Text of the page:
Here's a group I toured with for a couple of days. We were women from many countries of the world, including China, Thailand, Africa, Philippines, Australia, Germany, Russian, USA and Canada. The photo was taken at the Confucian temple, where we learned about the profound and lasting influence of the philosopher, Confucius. We also saw the school where students spend years studying his teachings.

These brightly coloured tropical flowers were at the Shanghai Botanical Gardens.

Beautiful orchids! 

It's hard to believe I'm home. Shanghai was an amazing, vibrant, wonderful place and I'm so grateful I got to see it. I hope I can return some day. 

Wednesday, October 29, 2008

Shanghai Tea House & Food

I'm posting a few more photos of our trip, if you don't mind.

The top one is of the Huxingting Tea House, where we spent a pleasant hour sipping Chinese tea and eating traditional snacks. The tea house is situated in the heart of Old Town, on an island in the middle of an ornamental lake. From the bridge that leads to the tea house, we watched big bright orange carp swimming in the lake.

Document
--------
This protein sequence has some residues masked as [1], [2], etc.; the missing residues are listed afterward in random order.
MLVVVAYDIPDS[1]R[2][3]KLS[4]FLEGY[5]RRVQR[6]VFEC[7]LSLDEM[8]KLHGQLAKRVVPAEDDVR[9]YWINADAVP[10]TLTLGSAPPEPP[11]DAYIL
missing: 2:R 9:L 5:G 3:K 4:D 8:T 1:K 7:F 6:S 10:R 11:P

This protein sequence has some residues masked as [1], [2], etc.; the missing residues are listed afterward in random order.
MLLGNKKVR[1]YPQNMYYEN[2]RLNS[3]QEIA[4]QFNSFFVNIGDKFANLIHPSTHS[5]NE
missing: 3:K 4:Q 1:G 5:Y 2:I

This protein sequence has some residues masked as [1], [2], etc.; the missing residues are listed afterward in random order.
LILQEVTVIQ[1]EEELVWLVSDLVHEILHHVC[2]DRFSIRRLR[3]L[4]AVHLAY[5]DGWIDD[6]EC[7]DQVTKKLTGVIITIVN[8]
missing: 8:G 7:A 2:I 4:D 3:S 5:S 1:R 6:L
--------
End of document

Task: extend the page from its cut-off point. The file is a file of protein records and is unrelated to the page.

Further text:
The second photo shows the tea I drank — the traditional green variety, with very large leaves. It was a mouthful! It took practice, but I eventually learned how to drink loose tea without swallowing all of the leaves. By the end of the trip, I was quite accomplished.

The snacks that accompanied our tea are in the third photo, and included thousand-year eggs, salted almonds and gummy fruit candies possibly made from lichees.

We were lucky to eat many delicious meals in Shanghai, and began every day by eating breakfast at our hotel, where we could choose from Chinese or Western style dishes. I often ate duck, congee, thousand-year eggs, coconut in coconut milk and — best of all— Shanghai steamed buns, filled with all sorts of good things: barbecued pork, shrimp or red beans. Very tasty!

There were a few items on restaurant menus that I wish I had been brave enough to try, but will have to save for my next trip to China. They included: bullfrog, duck's lips, pig intestines and many other such delicacies. I know that my brother, who could best Anthony Bourdain in an eating contest, would gladly have sampled everything. He will be deeply disappointed in me, I'm sure. Next time!